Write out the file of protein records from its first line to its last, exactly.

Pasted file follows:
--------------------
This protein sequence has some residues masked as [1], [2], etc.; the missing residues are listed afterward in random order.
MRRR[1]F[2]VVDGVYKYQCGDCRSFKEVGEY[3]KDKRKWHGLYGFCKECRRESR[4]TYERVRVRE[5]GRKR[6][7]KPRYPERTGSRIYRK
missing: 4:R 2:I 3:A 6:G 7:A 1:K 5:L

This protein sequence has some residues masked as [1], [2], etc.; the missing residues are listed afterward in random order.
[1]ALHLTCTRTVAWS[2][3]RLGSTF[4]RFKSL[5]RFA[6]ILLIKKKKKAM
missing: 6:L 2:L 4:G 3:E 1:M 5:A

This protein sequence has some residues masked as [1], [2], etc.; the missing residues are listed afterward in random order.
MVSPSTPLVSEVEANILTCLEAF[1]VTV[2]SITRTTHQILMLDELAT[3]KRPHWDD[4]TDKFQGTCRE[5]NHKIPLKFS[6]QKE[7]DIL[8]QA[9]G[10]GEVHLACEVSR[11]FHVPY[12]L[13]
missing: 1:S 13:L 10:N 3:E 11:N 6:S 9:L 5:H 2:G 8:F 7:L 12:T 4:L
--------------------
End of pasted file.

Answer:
This protein sequence has some residues masked as [1], [2], etc.; the missing residues are listed afterward in random order.
MRRR[1]F[2]VVDGVYKYQCGDCRSFKEVGEY[3]KDKRKWHGLYGFCKECRRESR[4]TYERVRVRE[5]GRKR[6][7]KPRYPERTGSRIYRK
missing: 4:R 2:I 3:A 6:G 7:A 1:K 5:L

This protein sequence has some residues masked as [1], [2], etc.; the missing residues are listed afterward in random order.
[1]ALHLTCTRTVAWS[2][3]RLGSTF[4]RFKSL[5]RFA[6]ILLIKKKKKAM
missing: 6:L 2:L 4:G 3:E 1:M 5:A

This protein sequence has some residues masked as [1], [2], etc.; the missing residues are listed afterward in random order.
MVSPSTPLVSEVEANILTCLEAF[1]VTV[2]SITRTTHQILMLDELAT[3]KRPHWDD[4]TDKFQGTCRE[5]NHKIPLKFS[6]QKE[7]DIL[8]QA[9]G[10]GEVHLACEVSR[11]FHVPY[12]L[13]
missing: 1:S 13:L 10:N 3:E 11:N 6:S 9:L 5:H 2:G 8:F 7:L 12:T 4:L